But that’s not enough for an entire game. Instead, I end up with lengthy lists in multiple files on my computer covering interesting mechanics that I’d like to utilize at some point. Some of them are enough to form the core of a game, and I usually jot down some possible secondary mechanics that could complement the core. Some of my fleshed-out game ideas come from taking these sets of coordinated mechanics and contemplating potential themes and how they might influence further design.

If I had to lay out my typical design process, though, I’d say that most often I begin with a gameplay experience that really interests me, often with a general sense of a theme and mechanical core in mind, and then think through possible ways of bringing that experience about. In this effort, I usually try to follow Reiner Knizia’s method of avoiding theme narratively dictating the mechanics but rather letting the experience of play be the central goal of the design. Throughout my design process, I fluctuate my focus between thematic resonance and mechanical cohesion, returning regularly to the question, “Are the changes I’ve implemented contributing to the experience I want to create?”

One interesting product of this process is that one of my games that was originally designed around risk management and market manipulation in stock trading could now be re-skinned as a grand-scale galactic conquest game. Who knew stock trading was such an effective analog to military command?

How did you come to be involved with the guild?

A couple of my friends, Russell Wilkerson and Eric Platt, were regular attendees at Guild meetings for years.  They suggested I come, but being unapparently rather shy and self-depracating, I avoided the potential scrutiny.  In recent years, I’ve begun transitioning from dabbling to serious design work.  Knowing that I’m at my best as a collaborative thinker and creator, I decided it was time to get over myself and come to the Guild.  A huge help in this regard was meeting Dustin Dowdle at last year’s SaltCon and Rick Lorenzon at the one before that.  Both were very gracious, and Dustin even allowed me to stammer about my current game design for a few minutes without criticism.  COVID lockdowns started shortly thereafter, so I had to get my feet wet on Discord rather than in person.  I’m really looking forward to meeting as many members as I can in person as soon as it’s practical.

If you could pick 3 games that every designer should have to play, as a sort of game design curriculum, what would you choose?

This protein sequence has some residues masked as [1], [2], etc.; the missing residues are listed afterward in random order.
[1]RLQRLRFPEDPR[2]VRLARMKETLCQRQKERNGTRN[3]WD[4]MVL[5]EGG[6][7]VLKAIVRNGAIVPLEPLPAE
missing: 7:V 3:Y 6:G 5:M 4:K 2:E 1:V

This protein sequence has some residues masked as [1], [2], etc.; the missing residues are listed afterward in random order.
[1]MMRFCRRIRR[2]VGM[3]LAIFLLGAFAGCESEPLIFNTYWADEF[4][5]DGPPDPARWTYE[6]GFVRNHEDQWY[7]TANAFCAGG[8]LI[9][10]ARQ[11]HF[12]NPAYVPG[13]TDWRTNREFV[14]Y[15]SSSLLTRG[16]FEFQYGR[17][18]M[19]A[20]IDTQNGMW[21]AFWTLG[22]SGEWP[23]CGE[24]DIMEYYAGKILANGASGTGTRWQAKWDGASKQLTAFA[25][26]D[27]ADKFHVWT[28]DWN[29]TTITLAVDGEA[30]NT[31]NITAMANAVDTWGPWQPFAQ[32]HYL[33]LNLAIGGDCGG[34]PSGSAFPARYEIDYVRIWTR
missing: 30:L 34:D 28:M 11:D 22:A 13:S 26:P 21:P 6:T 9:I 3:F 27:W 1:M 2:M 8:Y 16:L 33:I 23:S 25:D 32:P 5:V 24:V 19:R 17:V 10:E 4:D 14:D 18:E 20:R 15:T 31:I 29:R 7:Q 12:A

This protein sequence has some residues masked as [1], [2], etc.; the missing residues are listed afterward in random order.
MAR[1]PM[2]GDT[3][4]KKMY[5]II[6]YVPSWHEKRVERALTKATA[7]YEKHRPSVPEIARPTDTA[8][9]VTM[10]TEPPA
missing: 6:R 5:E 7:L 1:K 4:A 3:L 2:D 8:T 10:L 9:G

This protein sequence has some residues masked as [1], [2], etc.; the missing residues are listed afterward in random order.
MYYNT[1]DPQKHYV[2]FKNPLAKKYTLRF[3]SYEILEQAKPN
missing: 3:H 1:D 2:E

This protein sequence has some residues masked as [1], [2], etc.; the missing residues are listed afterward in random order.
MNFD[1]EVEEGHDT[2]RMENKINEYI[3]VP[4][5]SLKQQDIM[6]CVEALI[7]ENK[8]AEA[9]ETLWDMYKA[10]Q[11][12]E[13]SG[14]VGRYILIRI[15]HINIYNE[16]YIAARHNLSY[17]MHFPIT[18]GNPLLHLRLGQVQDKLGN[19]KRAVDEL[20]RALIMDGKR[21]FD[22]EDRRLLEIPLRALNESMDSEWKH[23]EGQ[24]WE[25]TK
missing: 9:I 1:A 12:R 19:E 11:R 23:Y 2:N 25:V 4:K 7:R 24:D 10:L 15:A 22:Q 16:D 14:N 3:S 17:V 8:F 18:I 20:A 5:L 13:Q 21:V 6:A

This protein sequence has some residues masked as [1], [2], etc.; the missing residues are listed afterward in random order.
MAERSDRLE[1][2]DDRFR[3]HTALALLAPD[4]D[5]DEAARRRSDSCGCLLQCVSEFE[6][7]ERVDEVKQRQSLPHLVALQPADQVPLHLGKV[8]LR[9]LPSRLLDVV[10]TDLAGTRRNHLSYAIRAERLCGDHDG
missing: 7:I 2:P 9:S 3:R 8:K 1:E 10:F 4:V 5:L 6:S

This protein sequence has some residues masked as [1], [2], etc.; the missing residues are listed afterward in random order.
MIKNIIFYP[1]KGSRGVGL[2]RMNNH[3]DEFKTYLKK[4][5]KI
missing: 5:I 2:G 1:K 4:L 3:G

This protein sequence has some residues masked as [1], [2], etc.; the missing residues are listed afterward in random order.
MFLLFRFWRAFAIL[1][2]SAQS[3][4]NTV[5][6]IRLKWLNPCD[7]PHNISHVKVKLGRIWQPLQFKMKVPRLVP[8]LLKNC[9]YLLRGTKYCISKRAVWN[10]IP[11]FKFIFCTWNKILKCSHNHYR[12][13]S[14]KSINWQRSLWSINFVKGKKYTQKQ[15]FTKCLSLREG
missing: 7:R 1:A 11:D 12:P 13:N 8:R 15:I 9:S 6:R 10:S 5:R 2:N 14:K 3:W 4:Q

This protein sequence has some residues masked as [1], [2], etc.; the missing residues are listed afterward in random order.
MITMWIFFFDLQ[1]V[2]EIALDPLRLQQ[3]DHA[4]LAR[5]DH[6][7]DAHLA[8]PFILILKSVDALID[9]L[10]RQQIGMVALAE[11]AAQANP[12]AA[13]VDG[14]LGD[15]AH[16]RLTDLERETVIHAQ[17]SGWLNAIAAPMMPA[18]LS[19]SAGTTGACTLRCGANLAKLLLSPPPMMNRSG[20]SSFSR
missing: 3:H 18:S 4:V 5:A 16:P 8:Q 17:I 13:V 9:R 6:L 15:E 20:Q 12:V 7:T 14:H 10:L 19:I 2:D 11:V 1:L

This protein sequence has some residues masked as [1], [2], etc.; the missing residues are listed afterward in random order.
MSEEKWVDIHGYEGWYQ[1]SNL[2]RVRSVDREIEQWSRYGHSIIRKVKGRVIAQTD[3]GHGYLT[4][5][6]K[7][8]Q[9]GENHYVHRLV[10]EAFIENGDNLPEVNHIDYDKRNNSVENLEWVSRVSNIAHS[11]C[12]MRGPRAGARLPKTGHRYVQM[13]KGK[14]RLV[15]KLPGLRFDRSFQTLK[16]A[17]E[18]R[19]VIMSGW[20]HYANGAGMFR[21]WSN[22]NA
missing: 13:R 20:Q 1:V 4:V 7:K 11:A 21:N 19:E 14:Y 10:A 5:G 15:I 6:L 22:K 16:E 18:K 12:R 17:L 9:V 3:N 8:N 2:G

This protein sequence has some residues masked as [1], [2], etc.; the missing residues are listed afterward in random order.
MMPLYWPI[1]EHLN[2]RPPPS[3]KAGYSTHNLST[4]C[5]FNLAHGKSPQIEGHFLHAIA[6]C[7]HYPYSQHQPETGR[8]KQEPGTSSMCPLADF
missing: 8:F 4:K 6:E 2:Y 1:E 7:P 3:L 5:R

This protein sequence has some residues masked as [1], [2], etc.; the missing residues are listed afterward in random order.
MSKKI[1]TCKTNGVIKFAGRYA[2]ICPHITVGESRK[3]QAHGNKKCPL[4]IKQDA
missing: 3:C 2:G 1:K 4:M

Chaos in the Old World

Game Related Questions

You have been working several games, though the main game you’ve been working on is called The Reckoning. Could you tell us more about that?

The main game I’m focusing on right now is The Reckoning.  In it, 2-5 players play as leaders of individual sects of a common religion in a medieval fantasy town, vying for their sect to be chosen as the one true faith.  To prove themselves, they have to plead for blessings from the gods, satisfying the appetites of the people and spreading their temples and shrines throughout the surrounding rural community.  The gods, however, have their own demands.  Blessings are granted, but tributes must be paid in rough proportion to favors given.  Head priests who fail to repay the gods bring the fury of the gods on the community and the vengeance of the community on themselves.

The gameplay is centered around three main elements:

First, players have to manage three tiers of interdependent workers. Their primary worker type is priests of various skill levels, which can be used to acquire various classes of lesser workers or beg the gods for favors. Lesser workers are used to interact with the community economy through worker spaces. The highest tier worker is each player’s hierophant, which represents the player. The hierophant may be used for any task, but it has the unique ability to offer oblations to a deity in proportion to the amount of worship that deity has received over the round through the actions of the priests.

Second, players have a private area for building their temples and shrines and determining the doctrines that govern their sect. Mechanically, this is a form of engine-building. Each player develops two rows of splayed cards, each of which includes one or more worker spaces and various bonuses for placing workers of certain types in them. Longer rows grant growing chains of bonuses, but rows may be split to give a player small chains with more worker spaces. Doctrines give players unique bonuses, costs, and limitations that diversify them from other players and strengthen their individual strategies.

Third, players must work semi-collaboratively across the central play area, which is broken up into a set of temple cards and a set of market cards. The temple cards represent the unique gifts and demands of each deity. Placing a priest on a card grants a one-time static bonus, but once a card has enough priests on it, the deity’s hunger for worship is satisfied, and all players present receive substantial bonuses and incur greater end-of-game costs for all players, whether they were present on the card or not. The card is removed and replaced, and one or more associated cards in the market area are also removed and replaced. In addition, worker placement in the market area is limited by orthogonal adjacency, so placing a worker in one space opens placement opportunities to one’s opponents.